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JRP Reflecting

Reflection – written June 24, 2002

The Glass Engine represents a very interesting new approach to searching and interacting with information. (Note: unfortunately it requires Microsoft Internet Explorer). I suspect you will be as impressed as I was when you see this remarkable technology prototype. It was developed by Mark Podlaseck at IBM’s Hawthorne, New York Research Laboratory. The project started when Philip Glass, the composer, asked what his catalog of music might look like online. Mark thought the music should be an integral part of the navigation experience, like it is when “surfing” the radio or television. He wanted to be immersed in the sound of it, making micro-decisions about whether he liked something or not as opposed to making arbitrary, uninformed decisions about whether he wanted to hear chamber music or film soundtracks, or Symphony #1, #2, #3, #4, or #5. 
Mark, explains that “radio and TV arrange their content along not very useful spectrums”. What would be a meaningful spectrum for us to use; title? date? mood? At some point, we could end up using all the attributes we can think of as what Mark calls “interconnected spectra”. This makes the catalog extremely porous, enabling you to insert yourself into the catalog just about anywhere and to express and explore the many characteristics of the content.
As a result of IBM’s early studies, it became evident that would-be power users wanted to interactively refine or personalize their view of the catalog and as a result they made the endpoints of each attribute adjustable. This makes very complex queries possible.
The potential of this technology goes beyond music. Potential applications and collaborations for the Glass Engine being considered include:

  • Using the glass engine to navigate artifacts in IBM’s egyptian culture project
  • Developing a prototype navigator with the CIA for their World Factbook
  • Same thing with Frans Lanting, the National Geographic photographer and about 2000 of his photographs

Some early feedback about the Glass Engine . . .

Some are saying that the Glass Engine is nothing short of genius. It clearly could be the missing link in content management as currently applied in the world today. There is a lot of good technology around but the point at which it inevitably breaks down is se arch_and_browse. According to David Walske, Information Architect, Glass Engine answers this problem with simple elegance of design and function that allows the user to interact with the content – not the UI – in a way that is so natural to the human thought process that the se arch_browse tool seems to disappear, gracefully acquiescing to the content itself.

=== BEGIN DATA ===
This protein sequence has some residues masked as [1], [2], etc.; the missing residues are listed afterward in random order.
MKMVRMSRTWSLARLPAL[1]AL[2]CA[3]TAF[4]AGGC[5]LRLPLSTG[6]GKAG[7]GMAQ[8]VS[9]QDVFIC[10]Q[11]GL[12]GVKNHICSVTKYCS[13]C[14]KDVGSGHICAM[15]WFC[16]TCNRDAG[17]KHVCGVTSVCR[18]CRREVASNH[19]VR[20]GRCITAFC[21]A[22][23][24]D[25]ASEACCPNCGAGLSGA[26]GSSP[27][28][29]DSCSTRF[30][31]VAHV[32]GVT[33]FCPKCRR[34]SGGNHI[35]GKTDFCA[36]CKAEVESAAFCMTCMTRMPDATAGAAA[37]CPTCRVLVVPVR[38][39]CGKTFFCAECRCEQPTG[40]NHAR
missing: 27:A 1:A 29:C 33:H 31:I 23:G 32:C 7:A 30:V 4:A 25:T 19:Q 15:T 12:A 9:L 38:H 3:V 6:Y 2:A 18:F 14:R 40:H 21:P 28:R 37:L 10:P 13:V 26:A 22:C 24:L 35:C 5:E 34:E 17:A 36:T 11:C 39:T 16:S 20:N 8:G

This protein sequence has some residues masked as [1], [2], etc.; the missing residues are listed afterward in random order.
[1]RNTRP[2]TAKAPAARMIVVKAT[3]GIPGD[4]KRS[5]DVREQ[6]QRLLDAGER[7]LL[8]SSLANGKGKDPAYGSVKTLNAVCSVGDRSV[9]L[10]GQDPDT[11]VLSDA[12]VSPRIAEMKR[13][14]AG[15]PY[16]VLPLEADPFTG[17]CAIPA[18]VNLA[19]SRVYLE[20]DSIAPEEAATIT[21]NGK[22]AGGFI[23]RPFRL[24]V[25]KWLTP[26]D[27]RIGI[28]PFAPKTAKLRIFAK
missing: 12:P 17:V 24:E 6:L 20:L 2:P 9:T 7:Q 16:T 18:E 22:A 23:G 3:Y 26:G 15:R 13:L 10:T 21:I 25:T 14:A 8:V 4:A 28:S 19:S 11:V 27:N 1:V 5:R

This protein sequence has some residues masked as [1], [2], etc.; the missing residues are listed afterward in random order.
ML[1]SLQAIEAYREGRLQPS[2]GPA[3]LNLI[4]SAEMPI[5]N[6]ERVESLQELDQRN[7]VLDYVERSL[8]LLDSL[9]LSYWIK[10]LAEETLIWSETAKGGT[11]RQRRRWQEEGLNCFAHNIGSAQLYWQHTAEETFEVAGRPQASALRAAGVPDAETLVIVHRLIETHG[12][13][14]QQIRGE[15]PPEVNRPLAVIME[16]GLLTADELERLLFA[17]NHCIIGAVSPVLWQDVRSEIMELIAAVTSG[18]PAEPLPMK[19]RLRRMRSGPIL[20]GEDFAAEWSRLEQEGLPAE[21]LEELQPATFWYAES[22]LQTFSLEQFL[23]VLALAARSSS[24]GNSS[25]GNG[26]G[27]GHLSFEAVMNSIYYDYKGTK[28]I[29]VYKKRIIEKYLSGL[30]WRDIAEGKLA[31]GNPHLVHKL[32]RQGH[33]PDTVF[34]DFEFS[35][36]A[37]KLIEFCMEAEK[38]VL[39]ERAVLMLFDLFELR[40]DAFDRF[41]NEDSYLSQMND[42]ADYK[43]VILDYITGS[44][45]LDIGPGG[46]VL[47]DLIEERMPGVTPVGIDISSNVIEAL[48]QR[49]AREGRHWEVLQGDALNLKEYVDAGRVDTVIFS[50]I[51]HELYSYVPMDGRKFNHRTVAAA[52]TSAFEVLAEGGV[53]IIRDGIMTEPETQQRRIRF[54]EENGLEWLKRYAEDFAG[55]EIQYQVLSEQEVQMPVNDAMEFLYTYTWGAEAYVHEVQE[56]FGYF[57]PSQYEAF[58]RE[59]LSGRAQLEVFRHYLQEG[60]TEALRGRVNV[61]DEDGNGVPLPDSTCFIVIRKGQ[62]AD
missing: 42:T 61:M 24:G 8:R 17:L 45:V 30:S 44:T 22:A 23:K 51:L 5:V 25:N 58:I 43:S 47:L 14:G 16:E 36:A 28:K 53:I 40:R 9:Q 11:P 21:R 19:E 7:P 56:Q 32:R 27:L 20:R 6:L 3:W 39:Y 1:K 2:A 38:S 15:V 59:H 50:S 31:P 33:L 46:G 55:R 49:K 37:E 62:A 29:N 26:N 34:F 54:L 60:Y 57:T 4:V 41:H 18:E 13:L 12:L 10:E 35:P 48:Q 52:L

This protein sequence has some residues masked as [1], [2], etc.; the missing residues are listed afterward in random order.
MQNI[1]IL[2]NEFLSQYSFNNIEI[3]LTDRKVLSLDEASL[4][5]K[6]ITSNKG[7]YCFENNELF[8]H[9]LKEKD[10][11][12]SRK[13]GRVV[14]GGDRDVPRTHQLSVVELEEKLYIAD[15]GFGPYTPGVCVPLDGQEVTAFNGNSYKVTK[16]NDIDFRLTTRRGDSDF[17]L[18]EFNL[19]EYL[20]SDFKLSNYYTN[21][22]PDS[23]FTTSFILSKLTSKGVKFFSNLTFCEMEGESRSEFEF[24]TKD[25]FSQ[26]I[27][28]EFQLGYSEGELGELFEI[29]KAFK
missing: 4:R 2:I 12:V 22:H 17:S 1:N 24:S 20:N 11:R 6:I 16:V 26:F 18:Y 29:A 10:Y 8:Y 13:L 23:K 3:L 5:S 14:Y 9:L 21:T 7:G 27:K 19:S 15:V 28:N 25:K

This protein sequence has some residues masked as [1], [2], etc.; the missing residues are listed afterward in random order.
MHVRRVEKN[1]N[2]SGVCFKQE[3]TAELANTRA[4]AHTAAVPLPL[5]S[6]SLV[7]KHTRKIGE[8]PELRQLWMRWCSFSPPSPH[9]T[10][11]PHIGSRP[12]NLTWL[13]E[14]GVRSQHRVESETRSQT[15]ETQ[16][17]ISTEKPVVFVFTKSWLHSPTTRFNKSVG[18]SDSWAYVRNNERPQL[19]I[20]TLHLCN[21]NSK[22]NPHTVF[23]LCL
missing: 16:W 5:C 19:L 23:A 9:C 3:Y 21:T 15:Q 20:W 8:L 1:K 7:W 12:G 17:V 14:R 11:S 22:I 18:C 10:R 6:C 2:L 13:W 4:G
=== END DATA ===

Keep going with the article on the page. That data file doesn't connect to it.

Your Web site (http://www.philipglass.com/glassengine/index.htm) was selected as a Hot Site in today’s edition of USATODAY.com a free and highly popular news service on the World Wide Web.
“This is the best site I ever saw.”
“I have just visited The Glass Engine website, and I have to say it is one of the most innovative sites I have ever seen. I hope you will use this site to promote other artists.”
“The results are very impressive! Beautiful presentation! Awesome!”

. . . and from Yahoo! Picks

March 15, 2002
IBM Glass Engine
Minimalist composer Philip Glass inspired the brilliant minds at IBM to create this labor of love. The beautifully designed Glass Engine allows users to immerse themselves in the composer’s work. Use an innovative Java application to select music by title, year, type of work, or length. If that doesn’t grab you, sort tunes based on subjective emotions such as joy and sorrow. Lighting the way is an elegant system of sliding bars.
Navigation can be a little tricky — we recommend reading the instructions. Once you’ve mastered the controls, a full sonic exploration awaits. (in Music)
IBM Glass Engine (Yahoo) – enables deep navigation of the music of Philip Glass. Personal interests, associations, and impulses guide the listener through an expanding selection of over sixty Glass works. (featured in Mar 2002)
“What a brilliant idea! As someone who is at a computer all day – every day and as someone who enjoys music while working and playing, I appreciate this site.”
“Ever since the demise of Napster I’ve been searching for a site that stores music, and provides it for the listening audience. I don’t care so much about downloading or “bootlegging” music as much as I do finding something worth listening too over a long period of time. I usually spend 10-12 hours a day at a terminal working and playing and studying so having a site that runs independent of swapping CD’s is wonderful.
Whenever I found a song on Napster I liked I usually tracked down the CD at my local music store so downloading isn’t a big thing for me.”
“This is certainly interesting, and I’d like to see more sites with this option. Again, thank you for making this site available. ”
“The Glass Engine is a remarkable site”
“I honestly think that the Glass Engine is THE best thing on the web.”